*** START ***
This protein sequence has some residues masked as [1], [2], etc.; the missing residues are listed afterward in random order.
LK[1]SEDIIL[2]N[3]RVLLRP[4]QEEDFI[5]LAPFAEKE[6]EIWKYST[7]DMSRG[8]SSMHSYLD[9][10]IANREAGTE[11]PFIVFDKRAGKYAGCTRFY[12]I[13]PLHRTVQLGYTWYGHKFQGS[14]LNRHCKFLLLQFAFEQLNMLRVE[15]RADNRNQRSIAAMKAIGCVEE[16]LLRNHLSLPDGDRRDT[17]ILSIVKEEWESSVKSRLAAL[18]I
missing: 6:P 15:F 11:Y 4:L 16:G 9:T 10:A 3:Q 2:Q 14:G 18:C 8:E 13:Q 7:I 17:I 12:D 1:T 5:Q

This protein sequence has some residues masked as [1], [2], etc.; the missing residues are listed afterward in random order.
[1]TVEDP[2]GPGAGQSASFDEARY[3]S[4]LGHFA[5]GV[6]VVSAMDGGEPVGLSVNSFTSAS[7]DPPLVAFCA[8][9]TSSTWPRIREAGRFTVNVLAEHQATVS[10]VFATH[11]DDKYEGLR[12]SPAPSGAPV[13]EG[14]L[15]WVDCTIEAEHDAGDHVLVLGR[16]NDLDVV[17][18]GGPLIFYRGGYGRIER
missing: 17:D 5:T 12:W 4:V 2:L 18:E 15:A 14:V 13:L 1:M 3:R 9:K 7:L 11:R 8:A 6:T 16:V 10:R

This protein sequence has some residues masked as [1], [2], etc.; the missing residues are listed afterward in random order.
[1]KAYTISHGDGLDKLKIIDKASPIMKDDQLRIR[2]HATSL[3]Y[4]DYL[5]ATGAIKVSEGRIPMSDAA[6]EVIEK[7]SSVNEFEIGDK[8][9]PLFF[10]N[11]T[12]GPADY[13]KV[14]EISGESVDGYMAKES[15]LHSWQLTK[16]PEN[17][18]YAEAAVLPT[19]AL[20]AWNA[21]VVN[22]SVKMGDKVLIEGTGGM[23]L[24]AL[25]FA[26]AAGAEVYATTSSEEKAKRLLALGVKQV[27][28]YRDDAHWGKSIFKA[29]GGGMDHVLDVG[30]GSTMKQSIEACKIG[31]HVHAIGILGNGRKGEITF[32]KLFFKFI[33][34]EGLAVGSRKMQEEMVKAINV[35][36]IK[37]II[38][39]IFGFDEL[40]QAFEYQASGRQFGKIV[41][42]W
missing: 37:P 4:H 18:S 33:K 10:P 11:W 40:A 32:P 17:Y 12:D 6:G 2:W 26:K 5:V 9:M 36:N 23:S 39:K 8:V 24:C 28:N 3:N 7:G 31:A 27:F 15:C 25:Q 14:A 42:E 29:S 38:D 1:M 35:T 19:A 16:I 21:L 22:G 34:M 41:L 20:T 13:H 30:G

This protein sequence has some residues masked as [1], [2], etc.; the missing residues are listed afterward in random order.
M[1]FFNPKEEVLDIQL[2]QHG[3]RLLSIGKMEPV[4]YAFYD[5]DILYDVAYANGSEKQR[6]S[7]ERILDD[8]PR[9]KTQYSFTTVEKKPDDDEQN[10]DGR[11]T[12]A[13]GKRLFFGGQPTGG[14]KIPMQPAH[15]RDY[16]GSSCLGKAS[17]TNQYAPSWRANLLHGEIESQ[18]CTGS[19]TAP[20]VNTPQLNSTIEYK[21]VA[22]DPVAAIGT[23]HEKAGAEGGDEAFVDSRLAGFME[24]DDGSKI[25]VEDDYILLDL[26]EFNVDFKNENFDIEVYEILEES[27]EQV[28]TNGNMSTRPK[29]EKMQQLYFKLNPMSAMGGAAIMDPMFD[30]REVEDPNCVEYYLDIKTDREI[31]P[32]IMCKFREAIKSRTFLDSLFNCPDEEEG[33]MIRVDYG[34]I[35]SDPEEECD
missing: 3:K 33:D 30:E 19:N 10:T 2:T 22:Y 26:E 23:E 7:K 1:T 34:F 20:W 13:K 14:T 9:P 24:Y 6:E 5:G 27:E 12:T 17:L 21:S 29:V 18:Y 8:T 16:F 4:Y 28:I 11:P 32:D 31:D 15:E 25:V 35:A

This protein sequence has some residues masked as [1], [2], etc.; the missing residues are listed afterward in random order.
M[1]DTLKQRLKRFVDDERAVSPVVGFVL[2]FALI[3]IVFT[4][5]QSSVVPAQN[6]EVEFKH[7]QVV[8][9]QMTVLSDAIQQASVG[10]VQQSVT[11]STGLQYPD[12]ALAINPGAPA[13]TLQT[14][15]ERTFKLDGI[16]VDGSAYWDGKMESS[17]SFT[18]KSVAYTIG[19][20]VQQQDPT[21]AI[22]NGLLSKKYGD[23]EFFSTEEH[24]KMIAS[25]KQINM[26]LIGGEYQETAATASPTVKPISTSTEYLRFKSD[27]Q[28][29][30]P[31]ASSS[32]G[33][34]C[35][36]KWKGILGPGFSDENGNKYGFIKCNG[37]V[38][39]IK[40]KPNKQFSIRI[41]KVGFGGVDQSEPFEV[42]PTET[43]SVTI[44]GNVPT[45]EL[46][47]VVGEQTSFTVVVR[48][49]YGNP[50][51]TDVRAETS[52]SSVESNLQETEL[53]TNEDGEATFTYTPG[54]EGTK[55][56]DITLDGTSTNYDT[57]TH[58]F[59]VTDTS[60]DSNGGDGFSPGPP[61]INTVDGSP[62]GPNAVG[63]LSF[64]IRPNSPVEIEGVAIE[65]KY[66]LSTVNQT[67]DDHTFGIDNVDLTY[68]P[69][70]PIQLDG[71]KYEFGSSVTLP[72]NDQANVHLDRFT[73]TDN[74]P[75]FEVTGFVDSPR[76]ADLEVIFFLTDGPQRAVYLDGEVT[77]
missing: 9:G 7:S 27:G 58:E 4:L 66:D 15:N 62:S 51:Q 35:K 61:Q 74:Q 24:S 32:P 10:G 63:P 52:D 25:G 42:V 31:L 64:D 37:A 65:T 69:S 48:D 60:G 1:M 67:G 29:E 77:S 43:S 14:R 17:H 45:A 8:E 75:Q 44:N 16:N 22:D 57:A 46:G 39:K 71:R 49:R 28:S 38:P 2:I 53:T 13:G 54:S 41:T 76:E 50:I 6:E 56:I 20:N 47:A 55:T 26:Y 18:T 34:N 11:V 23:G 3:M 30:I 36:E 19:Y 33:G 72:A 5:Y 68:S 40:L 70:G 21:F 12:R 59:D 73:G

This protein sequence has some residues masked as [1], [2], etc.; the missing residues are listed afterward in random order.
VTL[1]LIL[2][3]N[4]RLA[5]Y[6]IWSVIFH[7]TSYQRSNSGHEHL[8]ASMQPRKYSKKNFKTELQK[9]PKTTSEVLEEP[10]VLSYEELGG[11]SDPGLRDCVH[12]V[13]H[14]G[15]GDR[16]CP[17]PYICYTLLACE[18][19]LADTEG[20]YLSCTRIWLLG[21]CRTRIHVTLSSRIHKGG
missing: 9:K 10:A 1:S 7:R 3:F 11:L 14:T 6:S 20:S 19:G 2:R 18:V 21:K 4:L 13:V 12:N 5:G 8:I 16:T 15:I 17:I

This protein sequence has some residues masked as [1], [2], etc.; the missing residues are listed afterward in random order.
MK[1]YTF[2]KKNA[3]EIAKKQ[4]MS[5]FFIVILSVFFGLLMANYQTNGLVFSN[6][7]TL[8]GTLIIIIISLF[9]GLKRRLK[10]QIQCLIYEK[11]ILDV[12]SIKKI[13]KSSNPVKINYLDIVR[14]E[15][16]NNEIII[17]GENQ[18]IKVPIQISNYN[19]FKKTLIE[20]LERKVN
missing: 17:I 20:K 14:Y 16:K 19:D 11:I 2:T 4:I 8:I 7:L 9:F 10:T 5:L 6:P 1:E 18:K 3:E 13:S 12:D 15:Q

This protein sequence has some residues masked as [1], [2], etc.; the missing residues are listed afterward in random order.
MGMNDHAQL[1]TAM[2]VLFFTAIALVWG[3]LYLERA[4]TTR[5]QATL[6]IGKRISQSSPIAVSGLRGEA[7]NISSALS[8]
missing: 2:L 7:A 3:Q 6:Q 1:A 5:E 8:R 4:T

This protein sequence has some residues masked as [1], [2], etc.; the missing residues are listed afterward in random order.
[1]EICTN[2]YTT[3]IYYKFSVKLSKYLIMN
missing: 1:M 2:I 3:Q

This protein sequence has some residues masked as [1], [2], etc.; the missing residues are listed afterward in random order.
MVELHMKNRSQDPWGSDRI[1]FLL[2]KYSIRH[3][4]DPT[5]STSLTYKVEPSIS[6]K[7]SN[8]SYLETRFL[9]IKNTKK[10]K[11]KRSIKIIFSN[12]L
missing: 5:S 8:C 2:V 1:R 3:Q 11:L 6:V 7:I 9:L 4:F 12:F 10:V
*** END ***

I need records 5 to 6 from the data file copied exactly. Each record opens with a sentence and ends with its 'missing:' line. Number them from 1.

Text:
This protein sequence has some residues masked as [1], [2], etc.; the missing residues are listed afterward in random order.
M[1]DTLKQRLKRFVDDERAVSPVVGFVL[2]FALI[3]IVFT[4][5]QSSVVPAQN[6]EVEFKH[7]QVV[8][9]QMTVLSDAIQQASVG[10]VQQSVT[11]STGLQYPD[12]ALAINPGAPA[13]TLQT[14][15]ERTFKLDGI[16]VDGSAYWDGKMESS[17]SFT[18]KSVAYTIG[19][20]VQQQDPT[21]AI[22]NGLLSKKYGD[23]EFFSTEEH[24]KMIAS[25]KQINM[26]LIGGEYQETAATASPTVKPISTSTEYLRFKSD[27]Q[28][29][30]P[31]ASSS[32]G[33][34]C[35][36]KWKGILGPGFSDENGNKYGFIKCNG[37]V[38][39]IK[40]KPNKQFSIRI[41]KVGFGGVDQSEPFEV[42]PTET[43]SVTI[44]GNVPT[45]EL[46][47]VVGEQTSFTVVVR[48][49]YGNP[50][51]TDVRAETS[52]SSVESNLQETEL[53]TNEDGEATFTYTPG[54]EGTK[55][56]DITLDGTSTNYDT[57]TH[58]F[59]VTDTS[60]DSNGGDGFSPGPP[61]INTVDGSP[62]GPNAVG[63]LSF[64]IRPNSPVEIEGVAIE[65]KY[66]LSTVNQT[67]DDHTFGIDNVDLTY[68]P[69][70]PIQLDG[71]KYEFGSSVTLP[72]NDQANVHLDRFT[73]TDN[74]P[75]FEVTGFVDSPR[76]ADLEVIFFLTDGPQRAVYLDGEVT[77]
missing: 9:G 7:S 27:G 58:E 4:L 66:D 15:N 62:S 51:Q 35:K 61:Q 74:Q 24:S 32:P 10:G 63:P 52:D 25:G 42:V 31:L 64:D 37:A 65:T 69:S 48:D 60:G 1:M 67:G 29:E 77:S 43:S 14:R 17:H 45:A 8:E 75:Q 44:N 16:N 22:D 57:A 46:G 39:K 71:R 49:R 28:S 38:P 2:I 53:T 13:G 54:S 41:T 76:E 50:I 6:E 56:I 20:N 47:A 55:T 26:Y 18:T 34:N 11:V 23:G 3:M 30:I 36:E 19:Y 33:G 72:A 5:Y 68:S 40:L 70:G 21:F 12:R 59:D 73:G

This protein sequence has some residues masked as [1], [2], etc.; the missing residues are listed afterward in random order.
VTL[1]LIL[2][3]N[4]RLA[5]Y[6]IWSVIFH[7]TSYQRSNSGHEHL[8]ASMQPRKYSKKNFKTELQK[9]PKTTSEVLEEP[10]VLSYEELGG[11]SDPGLRDCVH[12]V[13]H[14]G[15]GDR[16]CP[17]PYICYTLLACE[18][19]LADTEG[20]YLSCTRIWLLG[21]CRTRIHVTLSSRIHKGG
missing: 9:K 10:A 1:S 7:R 3:F 11:L 14:T 6:S 20:S 19:G 2:R 18:V 21:K 4:L 13:V 12:N 5:G 8:I 16:T 15:I 17:I